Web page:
The Flexible Axial Stimulation (FAST) intramedullary nail provides interfragmentary micromotion and enhanced torsional stability



      Recent advances in intramedullary (IM) nailing have focused on removing free play at the nail-screw interface to provide enhanced construct torsional stiffness. These changes also increase axial construct stiffness and reduce axial interfragmentary movement, which is required for optimal secondary fracture healing. This study tested whether a novel intramedullary nail, the Flexible Axial Stimulation (FAST) nail, can simultaneously provide controlled axial interfragmentary motion with enhanced torsional stiffness.


      Novel tibial nails and matched controls (N = 6 per group) were tested in a cadaveric osteotomy fracture model and in explanted bench testing. In cadaver and bench tests, nails were tested in axial tension/compression, torsion, bending, and shear. Overall construct stiffness values were calculated in each loading mode and axial and torsional low-load micromotion plateaus were quantified.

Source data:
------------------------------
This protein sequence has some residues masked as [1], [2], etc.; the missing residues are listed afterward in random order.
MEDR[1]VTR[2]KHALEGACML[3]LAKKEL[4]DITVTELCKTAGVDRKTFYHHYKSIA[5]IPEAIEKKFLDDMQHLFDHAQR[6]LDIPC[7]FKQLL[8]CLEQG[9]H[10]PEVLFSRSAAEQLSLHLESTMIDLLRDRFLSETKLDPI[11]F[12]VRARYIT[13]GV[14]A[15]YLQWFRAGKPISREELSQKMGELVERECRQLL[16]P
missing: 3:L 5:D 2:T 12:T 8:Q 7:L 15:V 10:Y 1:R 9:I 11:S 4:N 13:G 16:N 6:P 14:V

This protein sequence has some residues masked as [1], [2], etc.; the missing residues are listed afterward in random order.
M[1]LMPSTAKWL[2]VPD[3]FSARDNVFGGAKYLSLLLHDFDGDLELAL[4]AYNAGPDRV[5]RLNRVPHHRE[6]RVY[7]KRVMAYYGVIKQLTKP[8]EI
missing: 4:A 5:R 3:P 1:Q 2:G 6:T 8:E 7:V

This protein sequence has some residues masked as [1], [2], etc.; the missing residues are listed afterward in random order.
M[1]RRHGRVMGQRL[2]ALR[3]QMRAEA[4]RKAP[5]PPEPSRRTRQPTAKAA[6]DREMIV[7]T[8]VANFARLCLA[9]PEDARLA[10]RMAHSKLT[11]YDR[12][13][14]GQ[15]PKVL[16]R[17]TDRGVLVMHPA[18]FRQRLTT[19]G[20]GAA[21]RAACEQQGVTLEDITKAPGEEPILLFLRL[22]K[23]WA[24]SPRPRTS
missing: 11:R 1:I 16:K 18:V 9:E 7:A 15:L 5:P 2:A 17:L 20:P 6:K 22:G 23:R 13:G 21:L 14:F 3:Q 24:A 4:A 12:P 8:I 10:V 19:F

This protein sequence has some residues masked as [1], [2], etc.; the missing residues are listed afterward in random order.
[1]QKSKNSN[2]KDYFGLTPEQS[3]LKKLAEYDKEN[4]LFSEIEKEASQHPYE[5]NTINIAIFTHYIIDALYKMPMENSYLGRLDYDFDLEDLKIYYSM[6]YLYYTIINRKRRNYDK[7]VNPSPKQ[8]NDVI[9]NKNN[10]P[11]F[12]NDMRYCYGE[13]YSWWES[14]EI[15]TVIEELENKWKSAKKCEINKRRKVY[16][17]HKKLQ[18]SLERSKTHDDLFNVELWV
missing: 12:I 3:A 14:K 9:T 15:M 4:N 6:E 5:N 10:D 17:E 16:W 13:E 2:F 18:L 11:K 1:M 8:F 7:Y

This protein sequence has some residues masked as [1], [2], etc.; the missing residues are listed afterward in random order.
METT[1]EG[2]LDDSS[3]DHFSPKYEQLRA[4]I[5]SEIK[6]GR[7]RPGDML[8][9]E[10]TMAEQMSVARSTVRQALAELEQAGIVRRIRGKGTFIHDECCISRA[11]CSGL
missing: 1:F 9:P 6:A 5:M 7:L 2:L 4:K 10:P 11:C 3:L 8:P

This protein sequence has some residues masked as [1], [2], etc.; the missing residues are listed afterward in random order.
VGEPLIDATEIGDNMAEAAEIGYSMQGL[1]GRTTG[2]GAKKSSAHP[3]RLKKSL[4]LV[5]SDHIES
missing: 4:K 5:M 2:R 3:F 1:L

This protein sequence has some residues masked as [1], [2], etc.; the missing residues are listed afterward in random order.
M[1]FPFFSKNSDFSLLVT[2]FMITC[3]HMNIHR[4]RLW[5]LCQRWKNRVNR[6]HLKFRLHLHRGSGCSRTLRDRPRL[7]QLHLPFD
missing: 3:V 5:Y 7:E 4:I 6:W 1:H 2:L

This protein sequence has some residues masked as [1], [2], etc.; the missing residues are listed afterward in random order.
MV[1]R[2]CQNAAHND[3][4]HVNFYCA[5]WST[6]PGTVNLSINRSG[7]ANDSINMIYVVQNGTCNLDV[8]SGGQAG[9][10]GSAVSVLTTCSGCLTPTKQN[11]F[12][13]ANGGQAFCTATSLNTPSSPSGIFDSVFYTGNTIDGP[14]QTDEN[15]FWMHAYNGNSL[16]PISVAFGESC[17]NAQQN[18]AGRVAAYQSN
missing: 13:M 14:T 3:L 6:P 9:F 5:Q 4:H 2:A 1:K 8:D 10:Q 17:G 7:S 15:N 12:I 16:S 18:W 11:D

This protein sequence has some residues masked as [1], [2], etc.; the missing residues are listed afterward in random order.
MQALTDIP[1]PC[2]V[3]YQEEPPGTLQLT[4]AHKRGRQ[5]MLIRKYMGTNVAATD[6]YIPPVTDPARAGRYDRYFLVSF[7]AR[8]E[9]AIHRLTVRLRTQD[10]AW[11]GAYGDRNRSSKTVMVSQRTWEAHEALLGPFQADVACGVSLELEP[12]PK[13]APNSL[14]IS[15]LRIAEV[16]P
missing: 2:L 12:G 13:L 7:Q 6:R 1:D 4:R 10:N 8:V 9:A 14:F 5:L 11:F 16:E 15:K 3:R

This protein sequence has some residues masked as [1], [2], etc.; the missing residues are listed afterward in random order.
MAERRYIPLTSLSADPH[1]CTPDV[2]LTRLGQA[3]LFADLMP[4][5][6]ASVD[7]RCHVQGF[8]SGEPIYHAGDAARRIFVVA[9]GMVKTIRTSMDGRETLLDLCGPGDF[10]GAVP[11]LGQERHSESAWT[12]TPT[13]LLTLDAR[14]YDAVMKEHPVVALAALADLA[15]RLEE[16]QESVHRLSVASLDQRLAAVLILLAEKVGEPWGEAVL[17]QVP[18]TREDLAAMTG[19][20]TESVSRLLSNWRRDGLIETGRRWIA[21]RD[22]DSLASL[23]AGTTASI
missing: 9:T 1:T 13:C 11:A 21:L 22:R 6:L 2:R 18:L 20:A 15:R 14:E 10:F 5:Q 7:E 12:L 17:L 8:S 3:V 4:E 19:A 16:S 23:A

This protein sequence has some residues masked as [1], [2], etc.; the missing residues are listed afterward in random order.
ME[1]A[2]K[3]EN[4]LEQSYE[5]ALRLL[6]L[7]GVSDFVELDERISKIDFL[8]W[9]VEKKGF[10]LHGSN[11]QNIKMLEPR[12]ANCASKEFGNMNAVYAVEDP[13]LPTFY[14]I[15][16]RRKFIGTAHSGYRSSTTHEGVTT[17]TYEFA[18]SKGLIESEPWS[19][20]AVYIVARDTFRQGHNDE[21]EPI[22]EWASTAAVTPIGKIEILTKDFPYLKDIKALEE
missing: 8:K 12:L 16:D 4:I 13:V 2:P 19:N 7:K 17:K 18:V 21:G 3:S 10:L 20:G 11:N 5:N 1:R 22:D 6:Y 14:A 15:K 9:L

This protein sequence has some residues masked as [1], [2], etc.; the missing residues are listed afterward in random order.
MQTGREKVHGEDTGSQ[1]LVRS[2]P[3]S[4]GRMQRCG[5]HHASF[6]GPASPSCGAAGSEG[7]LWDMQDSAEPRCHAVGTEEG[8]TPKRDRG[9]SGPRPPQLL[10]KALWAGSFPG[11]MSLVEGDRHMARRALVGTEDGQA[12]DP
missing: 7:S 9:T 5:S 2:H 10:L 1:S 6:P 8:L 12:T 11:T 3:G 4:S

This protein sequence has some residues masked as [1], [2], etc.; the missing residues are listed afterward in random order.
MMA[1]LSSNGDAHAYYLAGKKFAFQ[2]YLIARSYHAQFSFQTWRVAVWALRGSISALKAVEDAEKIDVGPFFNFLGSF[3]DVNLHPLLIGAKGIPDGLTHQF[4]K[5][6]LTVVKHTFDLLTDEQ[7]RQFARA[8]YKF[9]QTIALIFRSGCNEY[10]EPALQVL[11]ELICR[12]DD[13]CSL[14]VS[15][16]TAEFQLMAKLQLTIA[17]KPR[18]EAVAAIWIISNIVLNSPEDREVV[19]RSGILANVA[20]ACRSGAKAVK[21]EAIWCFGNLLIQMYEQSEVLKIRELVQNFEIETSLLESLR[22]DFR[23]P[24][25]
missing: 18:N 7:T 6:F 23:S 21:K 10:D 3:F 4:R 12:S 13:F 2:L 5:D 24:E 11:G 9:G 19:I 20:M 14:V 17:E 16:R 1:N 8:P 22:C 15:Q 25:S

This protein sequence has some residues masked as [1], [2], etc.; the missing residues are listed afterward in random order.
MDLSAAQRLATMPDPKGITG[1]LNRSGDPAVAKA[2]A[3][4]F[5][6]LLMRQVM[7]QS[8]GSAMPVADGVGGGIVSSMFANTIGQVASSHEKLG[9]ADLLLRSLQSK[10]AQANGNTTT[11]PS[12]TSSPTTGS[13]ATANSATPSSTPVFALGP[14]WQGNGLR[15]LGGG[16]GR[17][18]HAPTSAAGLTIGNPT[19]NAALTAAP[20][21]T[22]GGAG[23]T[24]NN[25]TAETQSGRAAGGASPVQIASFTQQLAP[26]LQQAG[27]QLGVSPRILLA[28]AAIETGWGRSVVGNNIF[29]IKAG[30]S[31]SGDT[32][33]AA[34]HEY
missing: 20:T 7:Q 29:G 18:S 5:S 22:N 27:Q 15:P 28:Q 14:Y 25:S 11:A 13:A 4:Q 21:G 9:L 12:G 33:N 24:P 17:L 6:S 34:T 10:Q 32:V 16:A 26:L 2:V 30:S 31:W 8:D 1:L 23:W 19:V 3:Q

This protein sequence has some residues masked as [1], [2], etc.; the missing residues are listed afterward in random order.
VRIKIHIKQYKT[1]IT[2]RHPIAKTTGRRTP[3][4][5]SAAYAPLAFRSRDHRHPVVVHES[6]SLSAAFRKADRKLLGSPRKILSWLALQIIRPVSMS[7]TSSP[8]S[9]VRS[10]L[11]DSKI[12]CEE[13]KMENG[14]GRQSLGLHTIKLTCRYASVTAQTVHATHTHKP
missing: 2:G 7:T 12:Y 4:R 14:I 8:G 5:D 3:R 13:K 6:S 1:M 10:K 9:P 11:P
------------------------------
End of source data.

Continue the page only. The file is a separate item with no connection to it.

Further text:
The novel nails produced 1 mm of controlled axial interfragmentary motion, which was associated with a 22% reduction in axial stiffness compared to standard controls (P = 0.026, effect size 2.5). The novel constructs also allowed less low-load torsional movement compared to the controls (3.8 deg vs. 7.1 deg, P = 0.010, effect size 1.9), which was associated with a 14% increase in overall construct torsional stiffness (P = 0.003, effect size 1.3). There were no observable differences in performance between the novel and control nails in anteroposterior/mediolateral bending or shear.


      These results suggest that an IM nailing construct can provide axial interfragmentary motion while retaining high torsional stiffness, a combination which may potentially enhance healing.


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